It sounds like the plot of an action movie: After Bhagwan Shree (Sir God) Rajneesh arrived in America in 1981, he declared he would build a utopian farming commune in the rural town of Antelope, a Central Oregon community with a population about the size of a high-school classroom. But in years to come, it would become increasingly obvious that Rajneesh was building a cult, and was hellbent on creating an army to carry out his criminal bidding.

Few have as intimate of an understanding of the cult's sinister leader as local author, journalist and Tin House founder Win McCormack. In his recently published book, The Rajneesh Chronicles: The True Story of the Cult That Unleashed the First Act of Bioterrorism on U.S. Soil (Tin House, 336 pages, $14.95), McCormack presents a detailed timeline of the group's disturbing exploits, including the poisoning of Wasco County officials and citizens during election season in an effort to sway voting results. Though there are contributions from other sources, the book is largely an assemblage of McCormack's articles from his time as editor in chief of Oregon Magazine, where he published his column "Rajneesh Watch" from 1983 to 1986.

Through hypnosis and the abuse of Eastern meditation practices, the Bhagwan was able to exercise authoritarian mind control over his disciples, turning spiritual seekers into helpless minions. Police later learned that in order to feed Rajneesh's appetite for money and power, his followers were forced to surrender all their material wealth to him and engage in drug smuggling and prostitution. According to McCormack, Rajneesh was entertained by his ability to manipulate others, once saying, "This is my circus and I enjoy it."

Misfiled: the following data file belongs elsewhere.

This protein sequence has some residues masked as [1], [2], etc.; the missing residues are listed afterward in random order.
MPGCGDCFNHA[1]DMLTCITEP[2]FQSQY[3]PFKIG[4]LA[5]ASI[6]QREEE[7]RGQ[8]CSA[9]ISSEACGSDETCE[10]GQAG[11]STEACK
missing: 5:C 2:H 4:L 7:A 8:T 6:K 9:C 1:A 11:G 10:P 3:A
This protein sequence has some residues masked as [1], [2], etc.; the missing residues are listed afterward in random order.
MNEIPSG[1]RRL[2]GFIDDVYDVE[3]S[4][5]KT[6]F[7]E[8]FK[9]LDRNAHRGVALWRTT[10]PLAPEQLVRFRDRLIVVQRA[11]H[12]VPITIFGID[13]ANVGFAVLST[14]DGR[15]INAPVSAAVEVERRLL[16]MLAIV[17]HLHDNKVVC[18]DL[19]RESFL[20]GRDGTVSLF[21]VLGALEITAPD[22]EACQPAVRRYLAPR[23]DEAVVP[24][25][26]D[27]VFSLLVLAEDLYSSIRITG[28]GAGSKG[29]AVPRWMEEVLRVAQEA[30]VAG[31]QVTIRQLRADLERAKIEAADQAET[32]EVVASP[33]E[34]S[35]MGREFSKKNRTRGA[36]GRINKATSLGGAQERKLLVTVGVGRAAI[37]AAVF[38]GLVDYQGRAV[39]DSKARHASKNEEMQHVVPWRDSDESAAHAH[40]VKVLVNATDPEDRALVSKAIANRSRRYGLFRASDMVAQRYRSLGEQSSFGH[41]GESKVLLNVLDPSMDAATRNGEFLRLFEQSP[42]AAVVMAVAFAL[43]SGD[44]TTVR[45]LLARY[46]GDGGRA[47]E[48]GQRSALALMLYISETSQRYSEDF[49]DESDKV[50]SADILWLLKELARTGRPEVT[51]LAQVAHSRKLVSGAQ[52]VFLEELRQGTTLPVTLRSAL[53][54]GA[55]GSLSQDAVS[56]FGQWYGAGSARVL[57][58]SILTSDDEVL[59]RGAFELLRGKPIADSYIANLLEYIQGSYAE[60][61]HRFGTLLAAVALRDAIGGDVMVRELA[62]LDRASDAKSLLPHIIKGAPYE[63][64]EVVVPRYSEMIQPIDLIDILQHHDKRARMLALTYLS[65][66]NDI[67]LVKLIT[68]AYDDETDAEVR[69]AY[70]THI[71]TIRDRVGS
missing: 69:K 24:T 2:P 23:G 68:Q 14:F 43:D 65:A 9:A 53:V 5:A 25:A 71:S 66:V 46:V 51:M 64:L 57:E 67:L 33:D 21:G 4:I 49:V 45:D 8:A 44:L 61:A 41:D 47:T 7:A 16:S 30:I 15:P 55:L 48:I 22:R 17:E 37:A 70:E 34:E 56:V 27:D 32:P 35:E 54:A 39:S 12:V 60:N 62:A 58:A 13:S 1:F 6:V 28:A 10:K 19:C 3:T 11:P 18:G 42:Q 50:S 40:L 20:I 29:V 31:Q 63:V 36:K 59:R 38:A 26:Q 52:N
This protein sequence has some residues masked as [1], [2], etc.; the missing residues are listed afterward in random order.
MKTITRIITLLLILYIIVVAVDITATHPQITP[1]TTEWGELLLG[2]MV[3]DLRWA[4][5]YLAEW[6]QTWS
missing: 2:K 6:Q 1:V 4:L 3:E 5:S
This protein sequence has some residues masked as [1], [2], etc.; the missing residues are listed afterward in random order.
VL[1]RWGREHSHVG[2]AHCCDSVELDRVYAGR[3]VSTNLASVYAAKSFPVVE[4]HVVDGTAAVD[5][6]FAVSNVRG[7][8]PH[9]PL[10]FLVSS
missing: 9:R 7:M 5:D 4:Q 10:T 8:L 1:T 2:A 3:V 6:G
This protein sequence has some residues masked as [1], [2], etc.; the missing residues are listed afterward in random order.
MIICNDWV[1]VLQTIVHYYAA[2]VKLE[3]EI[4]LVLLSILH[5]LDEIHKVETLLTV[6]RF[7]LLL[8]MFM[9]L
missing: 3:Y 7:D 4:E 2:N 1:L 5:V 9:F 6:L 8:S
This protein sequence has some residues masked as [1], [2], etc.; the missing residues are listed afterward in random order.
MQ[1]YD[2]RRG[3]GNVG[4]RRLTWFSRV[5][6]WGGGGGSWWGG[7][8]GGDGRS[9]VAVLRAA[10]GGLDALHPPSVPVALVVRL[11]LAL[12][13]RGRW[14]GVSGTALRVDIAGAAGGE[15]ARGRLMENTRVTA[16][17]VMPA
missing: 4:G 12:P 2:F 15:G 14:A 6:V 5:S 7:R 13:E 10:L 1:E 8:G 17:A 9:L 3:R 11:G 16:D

The Rajneeshees were infamous for intimidating the public and stockpiling weapons—even participating in gang rape and infecting the public with a potent strain of salmonella. This much was verified in 1985, when an implosion of the group's leadership gave the FBI enough evidence to raid Rajneesh's compound. McCormack also gives readers insight into the Bhagwan's grand attempt to cultivate and release a live AIDS virus upon the world to fulfill a self-proclaimed apocalyptic prophecy.

Dense with facts, and meticulous in its explanation of cult psychology, The Rajneesh Chronicles will turn your knuckles white as you grip it. Or if you're just interested in the crazy guy from India who was infatuated with Rolls Royces and nitrous oxide, it's a good read for that too.


Win McCormack's

The Rajneesh Chronicles

is available now in local bookstores.